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The above stories are applicable to ladies from Gulf Arab states who generally wear the traditional black dress when going out. In the case of ladies from the Lavant (Syria, Jordan, Lebanon) there is generally a more relaxed attitude to women’s rights and lifestyles, and such ladies would never wear a black abiya (burka). They will generally dress in Western type clothing, but some may wear headscarves, even on a night out with their husbands and friends. For the single ladies there will, generally speaking, not be any one-to-one dates. Dating will generally be done in the presence of family members or friends.

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MB’s recent post mentioned the habit of smoking shisha in cafe’s by male Arabs. Coffeegrounded asked if the women can also do the same. Generally speaking the answer is yes, if in the company of related males, but you will not generally witness ‘girl night outs’. One might see a group of ladies together in the cafes of the shopping malls, but rarely in the shisha cafes late at night.

6 Comments on “Middle East Lifestyles – What about the ladies?

  1. Pingback: Meditating Muslimah on “hijab to be a religious obligation” | Stepping Toes

  2. Quite informative. Thank you, MB.

    It appears that women are definitely a sub-class of the caste systems. It makes one wonder, do they know enough to understand a life beyond the confines of their community, but then if they could unchain themselves from their current reality, would they choose to do so?

    Interesting.

    Thank you, MB!

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    • Most just get on with life. And maybe I have painted too bleak a picture. I forgot to mention that ladies are not allowed to drive in Saudi Arabia, but that’s well known anyway. Dubai the most liberal area as I mention in another comment. Oh ya, forgot to mention also that I find the Arab women far more intelligent than the men!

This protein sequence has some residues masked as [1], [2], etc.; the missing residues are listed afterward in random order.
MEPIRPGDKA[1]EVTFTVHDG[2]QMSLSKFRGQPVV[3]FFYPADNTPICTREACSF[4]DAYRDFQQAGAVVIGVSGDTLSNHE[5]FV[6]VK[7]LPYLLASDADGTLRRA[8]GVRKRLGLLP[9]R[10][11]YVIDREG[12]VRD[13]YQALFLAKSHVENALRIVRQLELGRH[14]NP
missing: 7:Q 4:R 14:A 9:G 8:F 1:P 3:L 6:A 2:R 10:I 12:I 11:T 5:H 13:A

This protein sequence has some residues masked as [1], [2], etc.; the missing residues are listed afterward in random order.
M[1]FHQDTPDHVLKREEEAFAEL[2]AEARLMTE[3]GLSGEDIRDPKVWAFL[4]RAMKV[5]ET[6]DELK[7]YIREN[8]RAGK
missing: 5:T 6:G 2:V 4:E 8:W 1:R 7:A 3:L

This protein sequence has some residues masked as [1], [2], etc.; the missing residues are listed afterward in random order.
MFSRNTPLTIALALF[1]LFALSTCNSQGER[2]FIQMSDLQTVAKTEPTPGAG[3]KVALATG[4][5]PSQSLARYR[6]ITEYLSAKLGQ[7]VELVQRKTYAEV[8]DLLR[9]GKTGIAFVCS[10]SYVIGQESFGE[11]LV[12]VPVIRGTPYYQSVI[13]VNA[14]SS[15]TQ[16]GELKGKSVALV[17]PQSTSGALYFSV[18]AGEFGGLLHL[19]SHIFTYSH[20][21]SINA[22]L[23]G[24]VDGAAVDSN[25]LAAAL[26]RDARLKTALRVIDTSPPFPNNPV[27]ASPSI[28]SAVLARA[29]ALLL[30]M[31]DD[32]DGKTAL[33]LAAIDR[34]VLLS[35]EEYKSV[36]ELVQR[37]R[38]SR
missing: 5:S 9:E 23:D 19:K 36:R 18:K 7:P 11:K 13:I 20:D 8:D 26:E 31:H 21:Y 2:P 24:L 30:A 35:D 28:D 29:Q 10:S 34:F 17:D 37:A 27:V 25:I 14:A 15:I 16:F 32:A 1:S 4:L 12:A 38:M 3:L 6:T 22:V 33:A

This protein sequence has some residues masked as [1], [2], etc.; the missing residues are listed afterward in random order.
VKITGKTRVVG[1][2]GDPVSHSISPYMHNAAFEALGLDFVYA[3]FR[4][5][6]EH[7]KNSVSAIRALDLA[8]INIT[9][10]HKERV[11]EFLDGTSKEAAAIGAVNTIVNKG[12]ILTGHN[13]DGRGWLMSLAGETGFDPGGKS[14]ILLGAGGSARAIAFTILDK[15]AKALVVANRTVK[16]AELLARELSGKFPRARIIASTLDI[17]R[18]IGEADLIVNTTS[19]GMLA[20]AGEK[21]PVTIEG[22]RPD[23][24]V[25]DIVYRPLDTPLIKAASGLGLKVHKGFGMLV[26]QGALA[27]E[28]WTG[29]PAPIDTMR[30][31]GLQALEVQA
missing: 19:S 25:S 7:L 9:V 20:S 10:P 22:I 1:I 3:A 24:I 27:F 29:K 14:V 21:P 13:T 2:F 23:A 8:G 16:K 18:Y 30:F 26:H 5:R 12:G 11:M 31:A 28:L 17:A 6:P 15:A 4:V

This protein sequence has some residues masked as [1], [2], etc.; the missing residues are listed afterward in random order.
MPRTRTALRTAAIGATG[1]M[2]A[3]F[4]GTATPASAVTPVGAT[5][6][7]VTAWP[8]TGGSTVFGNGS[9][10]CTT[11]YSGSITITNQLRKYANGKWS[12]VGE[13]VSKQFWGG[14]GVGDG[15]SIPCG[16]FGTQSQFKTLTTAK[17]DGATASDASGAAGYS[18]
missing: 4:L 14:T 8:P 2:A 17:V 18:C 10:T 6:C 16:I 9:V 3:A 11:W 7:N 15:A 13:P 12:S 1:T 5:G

Liked by 1 person

      • If they are content within their world, then who are we to judge? It is only when we witness horrors of submission, placed upon people whose lives have been disrupted, that we have a rite to become disjointed.

        I’ve been watching the exodus of refugees from the Hungarian camps today. The normalcy of their lives were torn to shreds by those who felt they knew what was best for them. Now, where are those very people? Instead, these people, walk by foot, out of Serbia and toward the promise of a refuge. They carry little and hope for far greater.

        It matters not where we look in this world, chaos is the hallmark of the hour. Not one civil rights violation can afford to be ignored. This is a global issue and each of us has a responsibility to stop ignoring it and refrain from taking the position, “Someone else needs to take care of this.” But in our ignorance or inability to understand the complexities of ethnic cleansing, we stare into the distance and hope against hope that things will simply work themselves out.

        In our darkest hours we must do all we can to keep hope alive, after all, this is our humanity. We own this. We cannot run, hide, murder, or ignore.

        Thanks again, MB. I learn much from your writings.

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  3. Searching my memory for our visit to Dubai about 15 years ago. Seems to me the women were moving about fairly freely. Groups of women trying on clothes and giggling, I was amazed at the range of colorful clothing underneath those hide all black burkas.

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    • Dubai unlike anywhere else in the ME. By far the most modern and open and tolerant. Constantly voted by ME kids as the place they most wished their own homelands were like. You should try to visit again. It has advanced even more in last 10 years or so. You would not recognize it.